Clouds have a huge impact on the climate of a planet. On Earth, if the clouds forgot that part of their job is to reflect solar energy, we would suffer a runaway greenhouse and end up like Venus. If instead clouds forgot that part of their job is to absorb infrared radiation emitted by the surface and contribute to the greenhouse effect, we would enter global glaciation. Although they are very important for climate, clouds are very difficult to model and represent the largest source of uncertainty in climate modeling. This results both from insufficient resolution to resolve cloud-scale circulation and incomplete understanding of cloud microphysics. Cloud simulation is therefore the main reason our current models aren't better, and is a critical area to attack if we want to create generalized models that could be easily applied to different planets (the clouds might not be water clouds in this case). In this talk I will discuss how we can use the models we have to gain insight into cloud behavior in climates vastly different from modern Earth. The two examples I will focus on are the Snowball Earth episodes that occurred 600-800 million years ago and the runaway greenhouse of tidally locked super-Earths at the inner edge of the habitable zone of M-stars.
Nov. 19Monika BarcikowskaPrinceton UMulti-decadal sea surface temperature fluctuations and the global warming hiatus.
Multi-decadal sea surface temperature fluctuations and the global warming hiatus
Nov. 20Dan VimontU of WisconsinOptimal Growth of Central and East Pacific ENSO events
Optimal Growth of Central and East Pacific ENSO events
Dec. 3Baoqiang XiangGFDL/UCARMJO and tropical cyclone prediction in the GFDL coupled climate model
MJO and tropical cyclone prediction in the GFDL coupled climate model
Dec. 4Gabriel KatulDuke U.Multi-scale modeling of ecosystem structure and function
ABSTRACT: The dynamics of biological systems, from cells to communities and ecosystems, have been hypothesized to follow optimal trajectories shaped by selection pressure that force organisms to maximize their fitness and reproductive success. This concept has been particularly successful in explaining the form and function of terrestrial vegetation from an eco-hydrological and carbon-economy perspective, and across spatial and temporal scales. Any optimality model is based on three key ingredients: an objective function that describes the gain that needs to be maximized or loss to be minimized, a control variable that shifts the dynamics in the desired direction, and a set of constraints that account for environmental conditions and conservation laws bounding the system. All three ingredients are difficult to define and quantify - especially in complex biological and ecological systems. Despite these difficulties, optimality approaches may complement process-based approaches when mechanistic knowledge is scarce. At the leaf scale, it is often hypothesized that carbon gain is maximized, thus providing a quantifiable objective for a mathematical definition of optimality conditions. Eco-physiological trade-offs and fluctuating resource availability introduce natural bounds to this optimization process. In particular, carbon uptake from the atmosphere is inherently linked to water losses from the soil as water is taken up by roots and evaporated. Hence, fluctuating soil moisture constrains the amount of carbon that can be taken up and assimilated into new biomass. The problem of maximizing photosynthesis at a given water availability by modifying stomatal conductance, the plant-controlled variable to be optimized, has been traditionally formulated for short time intervals over which soil moisture changes can be neglected. This simplification led to a mathematically open solution, where the undefined Lagrange multiplier of the optimization (equivalent to the marginal water use efficiency) is heuristically determined via data fitting. Here, a set of models based on different assumptions that account for soil moisture dynamics over an individual dry-down are proposed so as to provide closed analytical expressions for the carbon gain maximization problem for varying soil moisture resources, atmospheric CO2 levels, and vapor pressure deficit. Bridging these theories with widely used empirical formulations of stomatal conductance is discussed. The newly proposed theories establish a blue print on how to link plant-water use strategies with optimality arguments at the leaf-scale. Upscaling these theories to tree and landscapes using soil- plant hydraulics are also presented.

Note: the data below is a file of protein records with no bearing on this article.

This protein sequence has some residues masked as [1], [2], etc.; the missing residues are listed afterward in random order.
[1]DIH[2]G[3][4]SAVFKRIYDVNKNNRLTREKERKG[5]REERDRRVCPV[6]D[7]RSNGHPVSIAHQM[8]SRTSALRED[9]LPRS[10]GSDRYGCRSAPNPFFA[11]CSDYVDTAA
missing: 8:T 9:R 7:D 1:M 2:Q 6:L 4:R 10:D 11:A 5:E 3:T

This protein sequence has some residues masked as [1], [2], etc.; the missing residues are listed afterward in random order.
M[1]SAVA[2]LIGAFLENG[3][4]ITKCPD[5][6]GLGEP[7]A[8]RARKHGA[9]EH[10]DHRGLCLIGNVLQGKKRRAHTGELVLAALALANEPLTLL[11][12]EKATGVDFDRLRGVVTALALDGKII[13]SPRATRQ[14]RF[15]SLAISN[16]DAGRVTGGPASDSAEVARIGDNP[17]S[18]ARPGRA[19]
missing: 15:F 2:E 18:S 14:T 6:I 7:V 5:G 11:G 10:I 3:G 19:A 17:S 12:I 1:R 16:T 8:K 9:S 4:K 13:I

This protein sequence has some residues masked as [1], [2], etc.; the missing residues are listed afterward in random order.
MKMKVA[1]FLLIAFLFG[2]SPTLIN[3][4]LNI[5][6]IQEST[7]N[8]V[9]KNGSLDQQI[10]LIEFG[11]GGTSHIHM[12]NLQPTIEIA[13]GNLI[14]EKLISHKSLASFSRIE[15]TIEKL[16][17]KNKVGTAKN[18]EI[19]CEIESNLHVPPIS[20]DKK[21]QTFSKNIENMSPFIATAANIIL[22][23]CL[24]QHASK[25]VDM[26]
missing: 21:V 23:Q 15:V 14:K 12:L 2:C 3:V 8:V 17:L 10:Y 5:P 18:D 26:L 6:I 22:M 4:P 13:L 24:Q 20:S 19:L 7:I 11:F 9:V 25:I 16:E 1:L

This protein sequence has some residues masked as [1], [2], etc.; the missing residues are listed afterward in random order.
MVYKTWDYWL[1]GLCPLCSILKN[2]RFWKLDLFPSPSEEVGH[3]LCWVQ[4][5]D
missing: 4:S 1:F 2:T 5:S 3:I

Dec. 10Lakshmi KrishnamurthyUCAR/GFDLThe Seasonality of the Great Plains Low-Level Jet and ENSO Relationship
The Seasonality of the Great Plains Low-Level Jet and ENSO Relationship
Dec. 11Wenhong LiDuke UniversityEnhancement of precipitation extremes over the Southeastern US
Enhancement of precipitation extremes over the Southeastern US